Volume 15, Number 5—May 2009
Bovine Kobuvirus in Europe
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|EID||Reuter G, Egyed L. Bovine Kobuvirus in Europe. Emerg Infect Dis. 2009;15(5):822-823. https://dx.doi.org/10.3201/eid1505.081427|
|AMA||Reuter G, Egyed L. Bovine Kobuvirus in Europe. Emerging Infectious Diseases. 2009;15(5):822-823. doi:10.3201/eid1505.081427.|
|APA||Reuter, G., & Egyed, L. (2009). Bovine Kobuvirus in Europe. Emerging Infectious Diseases, 15(5), 822-823. https://dx.doi.org/10.3201/eid1505.081427.|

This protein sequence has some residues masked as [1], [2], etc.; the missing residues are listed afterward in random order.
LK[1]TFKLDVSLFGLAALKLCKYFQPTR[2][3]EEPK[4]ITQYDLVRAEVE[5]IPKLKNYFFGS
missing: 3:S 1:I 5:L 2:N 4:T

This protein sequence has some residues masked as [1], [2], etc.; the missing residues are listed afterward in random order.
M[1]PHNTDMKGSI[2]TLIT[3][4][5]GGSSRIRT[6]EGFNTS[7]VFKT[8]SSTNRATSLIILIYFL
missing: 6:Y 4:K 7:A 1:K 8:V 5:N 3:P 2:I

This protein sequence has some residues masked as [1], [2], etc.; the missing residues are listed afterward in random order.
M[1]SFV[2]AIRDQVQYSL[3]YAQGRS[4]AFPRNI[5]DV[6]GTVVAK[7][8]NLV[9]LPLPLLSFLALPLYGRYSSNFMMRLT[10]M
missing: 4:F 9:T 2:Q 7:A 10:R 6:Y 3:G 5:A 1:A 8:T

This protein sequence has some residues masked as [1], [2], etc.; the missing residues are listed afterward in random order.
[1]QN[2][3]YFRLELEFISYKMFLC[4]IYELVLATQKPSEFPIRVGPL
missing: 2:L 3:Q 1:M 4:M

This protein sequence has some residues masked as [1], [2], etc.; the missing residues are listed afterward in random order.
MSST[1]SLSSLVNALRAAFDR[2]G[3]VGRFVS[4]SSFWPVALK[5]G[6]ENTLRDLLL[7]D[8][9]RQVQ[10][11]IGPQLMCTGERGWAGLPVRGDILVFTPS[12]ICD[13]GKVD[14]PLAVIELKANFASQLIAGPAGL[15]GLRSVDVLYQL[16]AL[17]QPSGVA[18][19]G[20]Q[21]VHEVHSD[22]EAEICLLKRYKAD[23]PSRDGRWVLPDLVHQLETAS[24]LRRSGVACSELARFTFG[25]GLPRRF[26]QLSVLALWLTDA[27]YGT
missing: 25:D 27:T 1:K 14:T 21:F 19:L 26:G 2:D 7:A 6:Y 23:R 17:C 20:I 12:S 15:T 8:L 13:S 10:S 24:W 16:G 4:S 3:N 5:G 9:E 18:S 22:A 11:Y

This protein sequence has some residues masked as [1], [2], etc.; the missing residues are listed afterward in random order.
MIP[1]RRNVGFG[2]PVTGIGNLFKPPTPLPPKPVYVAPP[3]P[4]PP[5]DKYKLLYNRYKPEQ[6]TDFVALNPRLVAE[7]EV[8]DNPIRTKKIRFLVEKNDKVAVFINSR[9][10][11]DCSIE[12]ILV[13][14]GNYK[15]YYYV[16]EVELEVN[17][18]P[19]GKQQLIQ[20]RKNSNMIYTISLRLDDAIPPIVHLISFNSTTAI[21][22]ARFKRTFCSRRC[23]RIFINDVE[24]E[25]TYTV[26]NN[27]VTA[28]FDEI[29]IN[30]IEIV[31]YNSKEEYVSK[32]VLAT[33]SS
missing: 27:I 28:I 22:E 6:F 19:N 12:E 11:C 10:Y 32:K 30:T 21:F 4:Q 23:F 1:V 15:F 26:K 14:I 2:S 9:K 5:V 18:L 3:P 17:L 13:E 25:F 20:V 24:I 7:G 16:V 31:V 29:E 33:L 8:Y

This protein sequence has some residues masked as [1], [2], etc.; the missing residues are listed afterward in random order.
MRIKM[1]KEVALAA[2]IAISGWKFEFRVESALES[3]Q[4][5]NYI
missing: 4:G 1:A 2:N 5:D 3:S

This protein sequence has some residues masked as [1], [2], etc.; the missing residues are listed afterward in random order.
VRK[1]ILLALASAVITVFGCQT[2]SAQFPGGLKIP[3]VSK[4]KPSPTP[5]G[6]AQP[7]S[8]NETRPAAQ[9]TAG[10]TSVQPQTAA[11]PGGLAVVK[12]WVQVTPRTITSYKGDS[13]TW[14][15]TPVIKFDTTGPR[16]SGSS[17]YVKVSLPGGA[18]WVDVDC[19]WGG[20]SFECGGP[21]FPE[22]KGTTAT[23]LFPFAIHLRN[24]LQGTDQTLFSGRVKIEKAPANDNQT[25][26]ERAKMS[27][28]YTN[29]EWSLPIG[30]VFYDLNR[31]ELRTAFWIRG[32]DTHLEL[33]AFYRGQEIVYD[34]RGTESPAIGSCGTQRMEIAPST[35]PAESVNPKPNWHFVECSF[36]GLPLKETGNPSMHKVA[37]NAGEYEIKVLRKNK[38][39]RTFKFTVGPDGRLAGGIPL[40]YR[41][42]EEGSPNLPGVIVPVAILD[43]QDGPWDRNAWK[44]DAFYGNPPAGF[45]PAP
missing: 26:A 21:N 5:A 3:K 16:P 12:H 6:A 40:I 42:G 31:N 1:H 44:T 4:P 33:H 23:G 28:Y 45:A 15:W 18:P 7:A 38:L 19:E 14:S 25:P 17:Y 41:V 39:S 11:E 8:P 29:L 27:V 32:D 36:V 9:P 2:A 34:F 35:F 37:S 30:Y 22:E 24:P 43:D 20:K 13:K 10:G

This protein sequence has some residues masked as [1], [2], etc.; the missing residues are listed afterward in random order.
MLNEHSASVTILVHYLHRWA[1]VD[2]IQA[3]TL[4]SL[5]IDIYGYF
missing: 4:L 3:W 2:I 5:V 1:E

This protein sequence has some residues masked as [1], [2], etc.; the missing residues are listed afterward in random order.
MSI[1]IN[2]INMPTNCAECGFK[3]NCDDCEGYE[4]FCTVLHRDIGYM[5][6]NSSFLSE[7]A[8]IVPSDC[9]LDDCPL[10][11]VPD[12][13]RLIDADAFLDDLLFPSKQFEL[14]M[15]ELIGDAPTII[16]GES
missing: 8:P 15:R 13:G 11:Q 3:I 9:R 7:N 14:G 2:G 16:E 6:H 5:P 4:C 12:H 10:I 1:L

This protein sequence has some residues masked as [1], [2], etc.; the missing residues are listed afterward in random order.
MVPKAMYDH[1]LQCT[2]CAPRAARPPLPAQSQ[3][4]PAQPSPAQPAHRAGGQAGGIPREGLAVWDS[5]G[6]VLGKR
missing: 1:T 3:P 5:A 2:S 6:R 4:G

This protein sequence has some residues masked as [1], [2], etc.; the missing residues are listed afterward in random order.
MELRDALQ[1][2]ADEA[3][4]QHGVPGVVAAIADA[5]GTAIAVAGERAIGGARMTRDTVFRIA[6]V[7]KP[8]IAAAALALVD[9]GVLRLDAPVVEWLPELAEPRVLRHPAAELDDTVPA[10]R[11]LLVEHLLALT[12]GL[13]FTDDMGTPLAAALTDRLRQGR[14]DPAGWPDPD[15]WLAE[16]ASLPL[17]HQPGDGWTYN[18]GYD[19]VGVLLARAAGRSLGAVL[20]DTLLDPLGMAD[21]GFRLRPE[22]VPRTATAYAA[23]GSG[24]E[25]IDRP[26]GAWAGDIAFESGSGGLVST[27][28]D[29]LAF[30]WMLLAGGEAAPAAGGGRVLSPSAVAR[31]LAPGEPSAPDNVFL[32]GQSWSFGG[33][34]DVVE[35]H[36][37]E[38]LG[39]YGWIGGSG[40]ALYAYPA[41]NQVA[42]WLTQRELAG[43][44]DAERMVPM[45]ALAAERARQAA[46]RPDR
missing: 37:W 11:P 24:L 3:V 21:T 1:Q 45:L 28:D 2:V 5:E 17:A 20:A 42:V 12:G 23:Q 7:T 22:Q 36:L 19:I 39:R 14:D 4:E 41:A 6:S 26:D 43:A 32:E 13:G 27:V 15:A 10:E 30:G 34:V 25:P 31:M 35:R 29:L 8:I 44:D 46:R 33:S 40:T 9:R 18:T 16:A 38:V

To the Editor: Picornaviruses (family Picornaviridae) are small, nonenveloped viruses with single-stranded, positive-sense genomic RNA. Picornaviruses are currently divided into 8 genera: Enterovirus, Aphthovirus, Cardiovirus, Hepatovirus, Parechovirus, Erbovirus, Teschovirus, and Kobuvirus (1). To date, the genus Kobuvirus consists of 2 officially recognized species, Aichi virus and Bovine kobuvirus, and 1 porcine kobuvirus as a candidate species (2–4). Aichi virus (strain A846/88) was first isolated in 1991 from feces of a person with acute gastroenteritis (2). Bovine kobuvirus (strain U-1) was detected in 2003 in bovine serum and fecal samples from clinically healthy cattle (3); in 2008, it was isolated from cattle with diarrhea (5). Aichi virus and bovine kobuvirus were first isolated in Japan. Porcine kobuvirus (strain S-1-HUN) was recently identified from domestic pigs in Hungary (4). Aichi viruses have been also detected in other countries in Asia (6), Europe (7,8), South America (7), and northern Africa (9). Bovine kobuvirus, however, has not been detected outside Asia (Japan and Thailand) (3,5).